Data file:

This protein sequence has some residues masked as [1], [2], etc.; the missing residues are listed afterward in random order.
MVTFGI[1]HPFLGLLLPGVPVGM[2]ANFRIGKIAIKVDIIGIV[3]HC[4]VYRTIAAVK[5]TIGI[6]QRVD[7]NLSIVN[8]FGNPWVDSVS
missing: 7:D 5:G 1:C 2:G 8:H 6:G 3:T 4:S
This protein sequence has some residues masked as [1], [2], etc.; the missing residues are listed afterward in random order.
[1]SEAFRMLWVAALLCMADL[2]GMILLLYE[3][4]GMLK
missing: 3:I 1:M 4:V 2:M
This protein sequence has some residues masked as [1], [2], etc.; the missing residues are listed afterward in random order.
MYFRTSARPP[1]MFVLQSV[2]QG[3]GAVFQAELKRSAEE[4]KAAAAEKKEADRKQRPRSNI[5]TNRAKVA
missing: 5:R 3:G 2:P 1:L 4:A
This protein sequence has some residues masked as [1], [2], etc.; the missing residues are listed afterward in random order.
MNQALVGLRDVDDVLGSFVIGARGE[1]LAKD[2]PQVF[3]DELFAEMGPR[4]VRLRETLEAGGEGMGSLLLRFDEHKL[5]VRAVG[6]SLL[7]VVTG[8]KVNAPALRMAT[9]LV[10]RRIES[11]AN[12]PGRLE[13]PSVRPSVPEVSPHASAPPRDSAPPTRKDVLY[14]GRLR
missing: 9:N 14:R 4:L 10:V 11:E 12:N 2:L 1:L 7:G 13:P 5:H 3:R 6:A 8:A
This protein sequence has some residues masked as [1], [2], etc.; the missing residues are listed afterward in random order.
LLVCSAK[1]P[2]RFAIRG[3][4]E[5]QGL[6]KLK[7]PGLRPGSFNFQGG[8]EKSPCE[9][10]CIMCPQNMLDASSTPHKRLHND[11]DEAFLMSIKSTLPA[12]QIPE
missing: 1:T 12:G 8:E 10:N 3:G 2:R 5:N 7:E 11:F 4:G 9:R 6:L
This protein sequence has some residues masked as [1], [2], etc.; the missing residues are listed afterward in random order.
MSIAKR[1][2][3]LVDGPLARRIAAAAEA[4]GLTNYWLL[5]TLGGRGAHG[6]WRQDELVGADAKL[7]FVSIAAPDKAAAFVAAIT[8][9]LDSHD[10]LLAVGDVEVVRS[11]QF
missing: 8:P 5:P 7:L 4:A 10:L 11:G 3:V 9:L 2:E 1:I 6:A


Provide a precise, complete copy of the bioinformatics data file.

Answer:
This protein sequence has some residues masked as [1], [2], etc.; the missing residues are listed afterward in random order.
MVTFGI[1]HPFLGLLLPGVPVGM[2]ANFRIGKIAIKVDIIGIV[3]HC[4]VYRTIAAVK[5]TIGI[6]QRVD[7]NLSIVN[8]FGNPWVDSVS
missing: 7:D 5:G 1:C 2:G 8:H 6:G 3:T 4:S
This protein sequence has some residues masked as [1], [2], etc.; the missing residues are listed afterward in random order.
[1]SEAFRMLWVAALLCMADL[2]GMILLLYE[3][4]GMLK
missing: 3:I 1:M 4:V 2:M
This protein sequence has some residues masked as [1], [2], etc.; the missing residues are listed afterward in random order.
MYFRTSARPP[1]MFVLQSV[2]QG[3]GAVFQAELKRSAEE[4]KAAAAEKKEADRKQRPRSNI[5]TNRAKVA
missing: 5:R 3:G 2:P 1:L 4:A
This protein sequence has some residues masked as [1], [2], etc.; the missing residues are listed afterward in random order.
MNQALVGLRDVDDVLGSFVIGARGE[1]LAKD[2]PQVF[3]DELFAEMGPR[4]VRLRETLEAGGEGMGSLLLRFDEHKL[5]VRAVG[6]SLL[7]VVTG[8]KVNAPALRMAT[9]LV[10]RRIES[11]AN[12]PGRLE[13]PSVRPSVPEVSPHASAPPRDSAPPTRKDVLY[14]GRLR
missing: 9:N 14:R 4:L 10:V 11:E 12:N 2:L 1:L 7:G 13:P 5:H 3:R 6:A 8:A
This protein sequence has some residues masked as [1], [2], etc.; the missing residues are listed afterward in random order.
LLVCSAK[1]P[2]RFAIRG[3][4]E[5]QGL[6]KLK[7]PGLRPGSFNFQGG[8]EKSPCE[9][10]CIMCPQNMLDASSTPHKRLHND[11]DEAFLMSIKSTLPA[12]QIPE
missing: 1:T 12:G 8:E 10:N 3:G 2:R 5:N 7:E 11:F 4:G 9:R 6:L
This protein sequence has some residues masked as [1], [2], etc.; the missing residues are listed afterward in random order.
MSIAKR[1][2][3]LVDGPLARRIAAAAEA[4]GLTNYWLL[5]TLGGRGAHG[6]WRQDELVGADAKL[7]FVSIAAPDKAAAFVAAIT[8][9]LDSHD[10]LLAVGDVEVVRS[11]QF
missing: 8:P 5:P 7:L 4:A 10:L 11:G 3:V 9:L 2:E 1:I 6:A